The Half-Astrophysicist Blog

The Six Million Dollar Man Intro

The Six Million Dollar Man is one of those cheesy ’70s shows that I never missed as a kid (and I am surprised that I was able to understand as much as I did seeing as when it came on when I was only six!)  I had all the toys including Steve Austin with the bionic eye, arm and all the little bionic modules you could see when you too off his clothes AND the rocket.

Recently the 365 Days of Astronomy podcast featured on show on the Enterprise, the space shuttle that never flew in space and was used for testing.  Surprisingly, the host (Steve Nerlich of Cheap Astronomy) talked about the Six Million Dollar Man intro.  Specifically, that they used real footage in the intro.  The intro featured a Northrop HL-10 being dropped from a B-52.  The HL-10 was an experimental lifting body that flew both unpowered flights and powered flights.  It would be taken up to abotu 45,o00 feet on a B-52 and then released.  The HL-10 is reference in the Six Million Dollar Man as being the craft Steve Austin was piloting when he crashed.

The crash used in the opening sequence of the show is also real.  This crash is of a Northrop M2-F2 in 1967, another lifting body craft.  The crash occurred on its last flight, an unpowered glide.

I love it when science fiction shows use real footage like this and I kind of geek out just a little bit when I find out a beloved show from my childhood did that.

Here is the Six Million Dollar Man intro so you can see the two clips for yourself.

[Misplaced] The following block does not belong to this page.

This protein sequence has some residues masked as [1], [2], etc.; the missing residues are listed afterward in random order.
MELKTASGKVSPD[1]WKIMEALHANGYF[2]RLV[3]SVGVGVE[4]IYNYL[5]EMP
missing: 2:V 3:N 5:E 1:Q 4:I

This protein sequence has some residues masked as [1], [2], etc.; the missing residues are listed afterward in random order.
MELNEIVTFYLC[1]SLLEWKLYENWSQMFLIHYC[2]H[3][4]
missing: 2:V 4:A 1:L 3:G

November 28, 2010 - Posted by | Televsion/Movies


  1. Even as a kid, always thought the HL-10 was an intriguing looking plane…

    The artificial arm in the film was so real on the outside, and so mechanical on the inside.
    Just the right balance.

    Comment by Daniel Asuncion | January 9, 2011 | Reply

  2. I’ve read that the HL-10 was one of the designs that led to the Shuttle craft.

    But, of course, the HL-10 was never used as a re-entry vehicle…never had to be subjected to the heat of coming back into the Earth’s atmosphere.

    Always thought that the tear drop design of the Apollo command module was less complicated, and therefore safer for the astronauts. Turning the Shuttle so that its heat shield faced the fiery heat seemed a bit awkward to my layperson’s eyes.

    And the tiles, the heat resistant tiles. I don’t think we realize what an overwhelming responsibility it is for the technicians who try to make the shield perfect for the next time. I think that such technology has uses here on Earth, but…everytime astronauts re-enter the atmosphere, they should do so with a brand new one piece shield, in a command module type craft.

    Comment by Daniel Asuncion | January 16, 2011 | Reply

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